PORTLAND, Ore. – Two immigrants in the Portland area had very different outcomes when dealing with immigration officials. One, a husband of a U.S. citizen and loving father, was deported even though he had no criminal record. Another, convicted of sexually abusing a teenage girl with autism, was allowed to stay in the country.
The two stories struck a nerve with KGW viewers, who wondered why a man convicted of a serious crime was allowed to stay, while another who dutifully provided for his family and paid his taxes was removed from his home.
The two cases show what can happen to immigrants living in the U.S. who have different documentation with the government.
Last year, 226,000 immigrants were deported from the United States. But thousands of other immigrants weren’t deported, even though they committed crimes as serious as sex abuse.
What is and isn’t a deportable crime can be difficult to determine, as U.S. immigration law is rife with conditions and often needs to be interpreted by a judge. In addition, a person’s legal status can subject them to deportation even if they haven’t committed a crime.
Crimes can have different outcomes based on circumstance. Immigration rights advocates say anyone facing deportation should consult a lawyer.
“How a criminal conviction can affect someone’s status is an incredibly complicated area of the law,” said immigration attorney Tim Warden-Hertz. “I think people very much need to consult with an expert in the field to understand what the consequences of certain things are.”
Deportable offenses are vastly different between two classes of immigrants: Undocumented and documented.
Deportations: Undocumented immigrants
Undocumented immigrants can be deported just because they are living in the United States. Because they are not here legally, if Immigration and Customs Enforcement (ICE) picks them up, they can be removed from the country. No other crimes need to be committed for undocumented immigrants to face deportation.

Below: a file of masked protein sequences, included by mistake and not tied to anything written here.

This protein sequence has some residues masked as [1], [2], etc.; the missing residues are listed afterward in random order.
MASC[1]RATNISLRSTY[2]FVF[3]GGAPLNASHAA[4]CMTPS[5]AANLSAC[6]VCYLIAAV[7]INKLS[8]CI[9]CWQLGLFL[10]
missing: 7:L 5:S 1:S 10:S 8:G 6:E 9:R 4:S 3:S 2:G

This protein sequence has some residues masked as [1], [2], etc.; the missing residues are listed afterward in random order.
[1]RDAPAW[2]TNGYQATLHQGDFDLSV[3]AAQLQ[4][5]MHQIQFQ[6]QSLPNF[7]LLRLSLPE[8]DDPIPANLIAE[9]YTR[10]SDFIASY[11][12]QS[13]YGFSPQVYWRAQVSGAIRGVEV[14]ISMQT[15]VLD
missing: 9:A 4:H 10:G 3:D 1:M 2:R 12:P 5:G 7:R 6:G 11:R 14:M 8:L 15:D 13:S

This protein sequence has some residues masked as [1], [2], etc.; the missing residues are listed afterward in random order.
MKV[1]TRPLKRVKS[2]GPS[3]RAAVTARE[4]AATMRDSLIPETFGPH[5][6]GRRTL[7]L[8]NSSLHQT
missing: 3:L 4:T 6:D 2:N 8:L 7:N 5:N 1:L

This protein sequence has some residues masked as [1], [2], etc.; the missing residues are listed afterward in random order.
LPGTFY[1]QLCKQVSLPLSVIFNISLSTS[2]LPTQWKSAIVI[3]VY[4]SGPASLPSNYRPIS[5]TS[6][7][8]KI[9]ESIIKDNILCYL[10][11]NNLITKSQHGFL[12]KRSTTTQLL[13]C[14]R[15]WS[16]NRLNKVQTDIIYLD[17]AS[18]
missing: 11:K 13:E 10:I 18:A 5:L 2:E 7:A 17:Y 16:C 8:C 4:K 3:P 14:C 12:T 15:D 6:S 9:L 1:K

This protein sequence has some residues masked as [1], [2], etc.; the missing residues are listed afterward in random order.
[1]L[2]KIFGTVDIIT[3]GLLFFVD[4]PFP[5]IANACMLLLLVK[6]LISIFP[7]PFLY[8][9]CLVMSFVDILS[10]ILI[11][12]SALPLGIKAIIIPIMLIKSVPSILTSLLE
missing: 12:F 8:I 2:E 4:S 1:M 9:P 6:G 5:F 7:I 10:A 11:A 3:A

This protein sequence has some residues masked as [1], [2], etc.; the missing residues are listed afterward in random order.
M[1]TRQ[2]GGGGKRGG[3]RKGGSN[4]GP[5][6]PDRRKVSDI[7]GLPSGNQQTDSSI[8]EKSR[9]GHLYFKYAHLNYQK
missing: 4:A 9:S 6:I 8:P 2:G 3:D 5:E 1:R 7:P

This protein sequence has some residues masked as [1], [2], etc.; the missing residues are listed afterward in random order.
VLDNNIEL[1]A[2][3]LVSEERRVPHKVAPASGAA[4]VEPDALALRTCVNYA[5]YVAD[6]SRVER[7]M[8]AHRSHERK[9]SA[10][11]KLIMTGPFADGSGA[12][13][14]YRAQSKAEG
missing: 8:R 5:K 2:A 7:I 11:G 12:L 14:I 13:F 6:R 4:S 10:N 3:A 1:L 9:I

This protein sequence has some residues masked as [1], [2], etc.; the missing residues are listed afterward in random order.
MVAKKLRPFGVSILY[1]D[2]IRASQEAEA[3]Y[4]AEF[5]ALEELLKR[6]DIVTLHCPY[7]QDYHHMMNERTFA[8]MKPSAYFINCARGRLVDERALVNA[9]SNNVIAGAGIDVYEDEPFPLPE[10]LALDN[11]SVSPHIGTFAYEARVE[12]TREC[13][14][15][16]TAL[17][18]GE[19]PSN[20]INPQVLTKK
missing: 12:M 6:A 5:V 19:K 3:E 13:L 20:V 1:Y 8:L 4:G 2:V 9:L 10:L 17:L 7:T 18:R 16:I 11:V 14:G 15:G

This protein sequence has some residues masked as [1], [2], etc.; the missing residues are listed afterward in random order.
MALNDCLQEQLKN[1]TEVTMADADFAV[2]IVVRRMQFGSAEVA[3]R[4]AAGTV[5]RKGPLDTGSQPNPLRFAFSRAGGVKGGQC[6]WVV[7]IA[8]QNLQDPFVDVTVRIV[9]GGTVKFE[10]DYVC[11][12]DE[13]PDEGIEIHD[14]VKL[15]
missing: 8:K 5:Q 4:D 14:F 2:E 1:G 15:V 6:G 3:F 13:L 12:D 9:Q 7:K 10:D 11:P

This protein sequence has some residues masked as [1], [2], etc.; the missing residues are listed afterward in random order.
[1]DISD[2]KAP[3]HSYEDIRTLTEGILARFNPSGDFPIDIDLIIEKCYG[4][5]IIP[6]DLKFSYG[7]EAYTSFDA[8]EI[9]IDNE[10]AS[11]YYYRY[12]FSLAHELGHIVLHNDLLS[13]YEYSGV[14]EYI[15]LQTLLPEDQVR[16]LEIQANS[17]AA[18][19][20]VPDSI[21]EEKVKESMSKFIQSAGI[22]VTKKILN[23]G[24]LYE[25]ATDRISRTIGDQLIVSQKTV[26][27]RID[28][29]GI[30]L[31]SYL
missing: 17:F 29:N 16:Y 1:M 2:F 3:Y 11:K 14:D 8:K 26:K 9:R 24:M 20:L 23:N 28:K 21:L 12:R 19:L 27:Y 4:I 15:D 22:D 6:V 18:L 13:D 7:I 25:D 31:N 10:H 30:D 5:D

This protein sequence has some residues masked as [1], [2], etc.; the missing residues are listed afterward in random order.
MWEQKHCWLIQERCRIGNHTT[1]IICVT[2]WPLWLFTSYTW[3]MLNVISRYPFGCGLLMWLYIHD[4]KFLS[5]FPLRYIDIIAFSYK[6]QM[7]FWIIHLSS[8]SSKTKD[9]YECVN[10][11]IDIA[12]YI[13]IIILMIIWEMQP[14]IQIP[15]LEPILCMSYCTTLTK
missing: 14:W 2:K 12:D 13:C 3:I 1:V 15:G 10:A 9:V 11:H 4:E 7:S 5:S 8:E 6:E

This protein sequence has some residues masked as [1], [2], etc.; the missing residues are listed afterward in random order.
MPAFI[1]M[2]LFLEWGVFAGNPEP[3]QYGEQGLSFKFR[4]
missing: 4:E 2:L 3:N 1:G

Many, however, are deported after being charged with low-level crimes. That’s because the crimes alert federal ICE officials to their undocumented status.
“That’s frequently what happens in the DUII context,” said John Schlosser, a public defender who works in Multnomah County. “It’s generally not the DUII that gets you in trouble. It’s that you’re now on ICE’s radar.”
Furthermore, if an undocumented person pleads guilty to a low-level crime, that guilty plea is automatically viewed as a conviction in immigration court. Even if the crime is expunged from someone’s record, immigration judges still see that initial plea as a conviction. And that conviction will increase likelihood of deportation.
“Once you’ve entered the plea to the charge, it’s considered an admission, which immigration treats the same as a conviction,” said Schlosser.
For example, DUII is not a deportable crime. But many undocumented immigrants held in federal ICE detention are charged with DUII. Although they could plead guilty to DUII and do diversion, immigration courts will still see that guilty plea.
In addition, immigration judges view DUII as a public threat, so people who were charged with that crime usually face high bond prices or no bond at all and can’t leave detention centers.
“We see a huge portion of people with DUIIs stuck in detention,” Schlosser said.
Immigrants also face deportation if they fail to maintain their residency status, violate their conditions of entry into the U.S., have their visas revoked, or marry someone for residency status.